Plus, I really liked the focus put on her in Episodes 5 and 6 that helped flesh her out. Seeing more of her range of emotions other than happy-go-lucky made her grow on me more, and seeing her crying broke me (not psychically, but internally) because of how shocking it was. A typically enthusiastic character bursting into tears? WHUT. THE. HELL?
When she disappears for two episodes, her presence was greatly missed by me, and I was so happy when she returned. Let's be real here; there was NEVER going to be a more entertaining character in this show other than Maihime. I mean, who can forget this:
I'm going to jump over to Hotaru now:
Hotaru is the sub-head of Kanagawa, as well as Maihime's childhood friend before cold sleep. Reunited under rocky circumstances, their friendship is now stronger than ever, which leads to moments of Hotaru freaking out when she isn't near Maihime for a certain amount of time, making her out to be the big sister figure of her superior (or lover, if some lines are any indication).
Aside from making it her duty to protect Maihime, Hotaru is typically no nonsense and stoic, shutting down any argument that sprouts up between Ichiya and Kasumi, and fighting to the utmost of her ability. She typically wields a katana, and her World powers allow her to hit anything within her line of sight, such as a large abundance of Unknown.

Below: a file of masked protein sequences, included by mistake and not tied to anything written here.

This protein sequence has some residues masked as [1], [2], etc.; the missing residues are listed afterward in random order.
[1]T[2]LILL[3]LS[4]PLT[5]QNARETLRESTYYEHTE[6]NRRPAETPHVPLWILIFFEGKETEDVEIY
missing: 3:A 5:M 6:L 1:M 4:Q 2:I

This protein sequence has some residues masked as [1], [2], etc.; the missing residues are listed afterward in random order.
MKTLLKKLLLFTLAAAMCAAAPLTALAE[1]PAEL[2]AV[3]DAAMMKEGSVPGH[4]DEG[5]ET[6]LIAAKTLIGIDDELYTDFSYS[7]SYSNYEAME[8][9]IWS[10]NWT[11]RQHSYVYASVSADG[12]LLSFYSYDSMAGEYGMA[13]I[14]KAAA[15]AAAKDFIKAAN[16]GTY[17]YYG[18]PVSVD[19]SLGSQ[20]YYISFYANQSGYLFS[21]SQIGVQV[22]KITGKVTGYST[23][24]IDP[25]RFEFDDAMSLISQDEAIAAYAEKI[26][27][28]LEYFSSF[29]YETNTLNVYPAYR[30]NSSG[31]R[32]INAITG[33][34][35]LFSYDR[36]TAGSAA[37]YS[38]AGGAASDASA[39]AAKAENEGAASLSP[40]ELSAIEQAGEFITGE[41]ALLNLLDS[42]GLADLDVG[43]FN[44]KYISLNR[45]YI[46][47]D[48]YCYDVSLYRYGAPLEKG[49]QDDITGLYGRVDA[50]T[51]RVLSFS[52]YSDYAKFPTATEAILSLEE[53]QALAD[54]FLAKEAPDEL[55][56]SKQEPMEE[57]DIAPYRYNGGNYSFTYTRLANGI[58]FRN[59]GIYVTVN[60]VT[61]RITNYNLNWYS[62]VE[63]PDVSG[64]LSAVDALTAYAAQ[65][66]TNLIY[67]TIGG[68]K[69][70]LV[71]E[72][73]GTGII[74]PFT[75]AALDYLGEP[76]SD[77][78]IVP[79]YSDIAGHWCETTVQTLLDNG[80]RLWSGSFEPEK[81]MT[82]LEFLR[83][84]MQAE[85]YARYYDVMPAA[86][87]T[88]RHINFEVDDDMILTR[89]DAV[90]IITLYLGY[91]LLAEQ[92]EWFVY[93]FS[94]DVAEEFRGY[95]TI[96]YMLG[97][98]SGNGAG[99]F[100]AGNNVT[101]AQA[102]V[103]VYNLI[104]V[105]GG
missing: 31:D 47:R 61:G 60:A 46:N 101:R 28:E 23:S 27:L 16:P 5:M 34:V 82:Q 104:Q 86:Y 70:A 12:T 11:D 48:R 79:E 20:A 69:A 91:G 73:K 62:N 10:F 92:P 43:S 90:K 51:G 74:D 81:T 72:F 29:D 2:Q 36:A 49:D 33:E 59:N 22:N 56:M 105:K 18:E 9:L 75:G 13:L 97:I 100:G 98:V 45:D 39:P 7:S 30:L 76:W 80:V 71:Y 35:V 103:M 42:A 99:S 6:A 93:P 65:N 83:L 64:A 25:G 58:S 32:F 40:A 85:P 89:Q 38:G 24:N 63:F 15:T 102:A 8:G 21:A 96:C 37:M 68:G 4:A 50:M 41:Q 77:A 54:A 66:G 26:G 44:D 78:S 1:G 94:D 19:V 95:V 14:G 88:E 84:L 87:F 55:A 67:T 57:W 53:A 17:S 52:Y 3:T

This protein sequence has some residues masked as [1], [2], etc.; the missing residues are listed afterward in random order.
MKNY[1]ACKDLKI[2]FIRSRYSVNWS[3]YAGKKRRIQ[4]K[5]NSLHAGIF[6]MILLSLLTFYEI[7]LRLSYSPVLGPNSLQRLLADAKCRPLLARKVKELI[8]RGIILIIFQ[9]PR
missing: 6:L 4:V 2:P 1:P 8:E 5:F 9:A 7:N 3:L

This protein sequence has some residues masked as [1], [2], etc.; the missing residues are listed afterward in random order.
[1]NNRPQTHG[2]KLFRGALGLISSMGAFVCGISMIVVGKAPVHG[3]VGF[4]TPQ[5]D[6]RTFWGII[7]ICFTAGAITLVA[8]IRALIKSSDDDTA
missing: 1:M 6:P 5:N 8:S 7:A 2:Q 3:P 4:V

Hotaru is actually a pretty good character. Her devotion to Maihime is pretty cute, their interactions for the most part are actually quite good (except for one line in Episode 3), and her skills in battle are something I wouldn't want to mess with. Who'd want to end up as bloody bits from a quick slice of a katana? Not me.
There are a couple of scenes in particular during Episode 2 when the six are split into groups of two, and Hotaru is paired up with the two boys, being away from Maihime for a good chunk of time as they help with the repair efforts with the Aqua Line Maihime accidentally destroyed. Seeing Hotaru in a state of near panic of not being near her leader was actually pretty funny, and their reunion was first established by Hotaru's fast walking to Maihime during a lunch break to tickle her. It's pretty funny and adorable.
I think the main reason why I like Hotaru is that her devotion to Maihime isn't her only character trait, despite it being her main one. There's a strong girl in there regardless, and while I do wish I could have seen more of that, I still liked what I got.
Last but not least for our city heads, we have Chiba and the Chigusa siblings, starting off with Asuha:
Asuha is Kasumi's younger sister, and the head of Chigusa due to the fact that she ranks above her brother in terms of overall power. Despite her typical lad-back attitude, she can get very excited in battle, especially if she has her twin pistols with her. Her World allows her to control how certain objects move in her line of sight.
Her relationship with her brother is pretty typical. Though she typically acts cold or stone dead to him, she still really cares for Kasumi (I'm pretty sure in the sibling sense unless others convince me otherwise), and wouldn't like to see him get hurt and all the stuff that knits brother and sister together like that.